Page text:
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Delta building its brand as the most Chinese-friendly US airline

By Zhu Wenqian | China Daily | Updated: 2018-12-12 10:20
A Delta Air Lines passenger plane docks at Hartsfield-Jackson Atlanta International Airport on July 20, the first day that the airline resumed daily direct flights from Atlanta to Shanghai. [Photo/Xinhua]

Editor's Note: This year marks the 40th anniversary of China's reform and opening-up. China Daily interviewed top executives of well-known multinational companies for their views on the country's socioeconomic development.

Please use three words to describe China's changes in the past 40 years.

Growth, industrialization and globalization.

What are the biggest achievements in China since the introduction of the reform and opening-up policy 40 years ago?

The past four decades in China represent an era of affluence, as the general population's living standards have risen at a steady pace. As a result, many industries have expanded rapidly. Take the tourism industry and the China-US aviation market for example, foreign countries have become increasingly popular holiday destinations for Chinese people, with the United States serving as one of the major destinations.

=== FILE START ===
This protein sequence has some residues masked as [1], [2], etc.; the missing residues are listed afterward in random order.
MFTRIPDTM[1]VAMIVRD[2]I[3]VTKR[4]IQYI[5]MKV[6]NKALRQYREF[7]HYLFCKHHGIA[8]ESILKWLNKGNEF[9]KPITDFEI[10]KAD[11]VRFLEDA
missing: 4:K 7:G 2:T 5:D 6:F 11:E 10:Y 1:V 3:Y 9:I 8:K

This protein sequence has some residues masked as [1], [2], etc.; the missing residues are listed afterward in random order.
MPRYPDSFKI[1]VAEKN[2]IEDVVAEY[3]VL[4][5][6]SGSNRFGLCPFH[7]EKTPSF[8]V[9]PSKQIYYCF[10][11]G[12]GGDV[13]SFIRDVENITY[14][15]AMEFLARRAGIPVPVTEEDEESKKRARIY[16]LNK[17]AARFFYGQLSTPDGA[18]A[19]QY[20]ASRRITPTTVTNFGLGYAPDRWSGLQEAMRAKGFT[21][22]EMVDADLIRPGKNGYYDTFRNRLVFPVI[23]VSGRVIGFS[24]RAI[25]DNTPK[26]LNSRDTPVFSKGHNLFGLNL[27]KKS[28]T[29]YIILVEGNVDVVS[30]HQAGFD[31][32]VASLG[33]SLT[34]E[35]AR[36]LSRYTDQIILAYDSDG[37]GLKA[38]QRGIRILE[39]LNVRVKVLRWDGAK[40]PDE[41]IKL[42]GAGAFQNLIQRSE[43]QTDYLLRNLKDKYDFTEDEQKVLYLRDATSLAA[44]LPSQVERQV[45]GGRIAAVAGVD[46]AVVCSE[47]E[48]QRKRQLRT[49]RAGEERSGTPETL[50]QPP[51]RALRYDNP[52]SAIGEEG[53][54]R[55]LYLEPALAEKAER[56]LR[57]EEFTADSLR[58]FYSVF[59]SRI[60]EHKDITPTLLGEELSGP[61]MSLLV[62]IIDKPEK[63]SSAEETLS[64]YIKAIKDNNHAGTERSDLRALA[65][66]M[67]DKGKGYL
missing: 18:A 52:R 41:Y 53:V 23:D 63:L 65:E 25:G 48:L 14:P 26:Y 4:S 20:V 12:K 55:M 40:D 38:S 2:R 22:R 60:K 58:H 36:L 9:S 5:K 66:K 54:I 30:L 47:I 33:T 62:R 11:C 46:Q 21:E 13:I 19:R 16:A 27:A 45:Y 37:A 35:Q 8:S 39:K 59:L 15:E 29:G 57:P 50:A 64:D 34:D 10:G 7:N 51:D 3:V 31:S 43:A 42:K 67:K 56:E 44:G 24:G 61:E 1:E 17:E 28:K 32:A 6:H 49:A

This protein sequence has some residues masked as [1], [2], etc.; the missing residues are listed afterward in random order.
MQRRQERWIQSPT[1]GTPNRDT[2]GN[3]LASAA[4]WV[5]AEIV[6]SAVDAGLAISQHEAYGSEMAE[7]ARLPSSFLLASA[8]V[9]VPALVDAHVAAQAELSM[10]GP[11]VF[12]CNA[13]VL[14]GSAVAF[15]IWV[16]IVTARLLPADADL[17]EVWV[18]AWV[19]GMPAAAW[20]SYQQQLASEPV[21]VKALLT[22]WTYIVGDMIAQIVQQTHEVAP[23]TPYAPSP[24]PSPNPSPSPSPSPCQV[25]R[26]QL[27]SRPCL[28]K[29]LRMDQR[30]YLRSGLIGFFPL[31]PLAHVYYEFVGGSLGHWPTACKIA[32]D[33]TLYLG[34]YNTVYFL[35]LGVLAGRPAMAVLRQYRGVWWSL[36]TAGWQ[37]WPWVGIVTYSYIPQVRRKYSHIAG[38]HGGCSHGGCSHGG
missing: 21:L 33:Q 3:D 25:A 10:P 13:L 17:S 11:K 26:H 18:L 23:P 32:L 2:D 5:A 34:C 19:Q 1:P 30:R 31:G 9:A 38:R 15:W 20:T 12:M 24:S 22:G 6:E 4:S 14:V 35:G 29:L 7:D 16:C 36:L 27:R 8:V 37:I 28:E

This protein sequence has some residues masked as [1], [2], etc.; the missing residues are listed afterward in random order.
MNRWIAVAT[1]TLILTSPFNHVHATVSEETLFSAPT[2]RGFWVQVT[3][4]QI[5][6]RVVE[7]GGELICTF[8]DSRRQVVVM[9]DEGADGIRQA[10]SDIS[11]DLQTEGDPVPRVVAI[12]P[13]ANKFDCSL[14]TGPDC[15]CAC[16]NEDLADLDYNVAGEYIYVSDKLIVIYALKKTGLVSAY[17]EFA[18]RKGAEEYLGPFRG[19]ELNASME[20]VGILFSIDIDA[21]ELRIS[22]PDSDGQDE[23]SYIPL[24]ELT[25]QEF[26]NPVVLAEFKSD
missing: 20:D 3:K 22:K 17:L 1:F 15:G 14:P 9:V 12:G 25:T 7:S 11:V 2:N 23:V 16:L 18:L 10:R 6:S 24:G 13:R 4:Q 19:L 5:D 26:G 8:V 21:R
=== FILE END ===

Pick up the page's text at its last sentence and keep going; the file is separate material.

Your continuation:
In addition, a growing number of middle and high-income Chinese are opting to study in the US. The 10-year multiple-entry business and tourist visa agreement signed between China and the US in 2014 has boosted the number of Chinese departing to the US. These factors, plus the growing demand for business travel between the two countries, have led to rising demand in the China-US aviation market.

As one of the world's leading airline companies, Delta is dedicated to expanding our business in China and serving these growing market needs, while building our brand as the most Chinese-friendly US airline.

What's the biggest challenge China faces today and how can the country overcome it?